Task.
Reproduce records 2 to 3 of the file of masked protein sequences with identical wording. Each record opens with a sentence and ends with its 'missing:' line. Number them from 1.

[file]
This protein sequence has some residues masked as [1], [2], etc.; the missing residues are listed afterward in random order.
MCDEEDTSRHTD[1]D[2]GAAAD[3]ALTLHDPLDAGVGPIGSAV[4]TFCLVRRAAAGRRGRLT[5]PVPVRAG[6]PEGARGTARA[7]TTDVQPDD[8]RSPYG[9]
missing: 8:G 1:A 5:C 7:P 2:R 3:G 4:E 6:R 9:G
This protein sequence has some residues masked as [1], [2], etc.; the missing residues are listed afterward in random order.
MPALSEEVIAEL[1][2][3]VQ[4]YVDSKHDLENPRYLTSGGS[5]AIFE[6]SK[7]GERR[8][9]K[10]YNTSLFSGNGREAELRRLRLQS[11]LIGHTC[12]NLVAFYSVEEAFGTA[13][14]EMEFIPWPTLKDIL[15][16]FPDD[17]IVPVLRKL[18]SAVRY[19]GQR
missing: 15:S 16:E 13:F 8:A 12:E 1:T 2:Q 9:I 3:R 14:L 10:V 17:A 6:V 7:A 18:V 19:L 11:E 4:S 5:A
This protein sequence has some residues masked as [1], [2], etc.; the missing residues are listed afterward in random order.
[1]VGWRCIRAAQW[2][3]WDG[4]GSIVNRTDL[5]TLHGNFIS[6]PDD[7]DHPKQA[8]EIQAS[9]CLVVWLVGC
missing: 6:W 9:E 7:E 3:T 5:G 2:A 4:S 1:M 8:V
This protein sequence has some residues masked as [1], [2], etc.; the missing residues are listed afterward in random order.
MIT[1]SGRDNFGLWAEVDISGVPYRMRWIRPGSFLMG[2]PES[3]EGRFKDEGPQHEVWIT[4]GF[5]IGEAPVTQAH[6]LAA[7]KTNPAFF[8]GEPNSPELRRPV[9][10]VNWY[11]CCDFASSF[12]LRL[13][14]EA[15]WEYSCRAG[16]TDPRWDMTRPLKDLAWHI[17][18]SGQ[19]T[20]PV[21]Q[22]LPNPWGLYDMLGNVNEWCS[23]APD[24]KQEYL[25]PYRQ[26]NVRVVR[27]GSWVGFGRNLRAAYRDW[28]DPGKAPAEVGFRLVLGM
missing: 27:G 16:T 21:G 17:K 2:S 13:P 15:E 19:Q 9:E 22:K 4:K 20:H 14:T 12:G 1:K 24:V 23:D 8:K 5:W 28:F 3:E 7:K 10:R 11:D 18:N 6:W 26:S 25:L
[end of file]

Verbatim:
This protein sequence has some residues masked as [1], [2], etc.; the missing residues are listed afterward in random order.
MPALSEEVIAEL[1][2][3]VQ[4]YVDSKHDLENPRYLTSGGS[5]AIFE[6]SK[7]GERR[8][9]K[10]YNTSLFSGNGREAELRRLRLQS[11]LIGHTC[12]NLVAFYSVEEAFGTA[13][14]EMEFIPWPTLKDIL[15][16]FPDD[17]IVPVLRKL[18]SAVRY[19]GQR
missing: 15:S 16:E 13:F 8:A 12:E 1:T 2:Q 9:I 3:R 14:L 10:V 17:A 6:V 7:A 18:V 19:L 11:E 4:S 5:A
This protein sequence has some residues masked as [1], [2], etc.; the missing residues are listed afterward in random order.
[1]VGWRCIRAAQW[2][3]WDG[4]GSIVNRTDL[5]TLHGNFIS[6]PDD[7]DHPKQA[8]EIQAS[9]CLVVWLVGC
missing: 6:W 9:E 7:E 3:T 5:G 2:A 4:S 1:M 8:V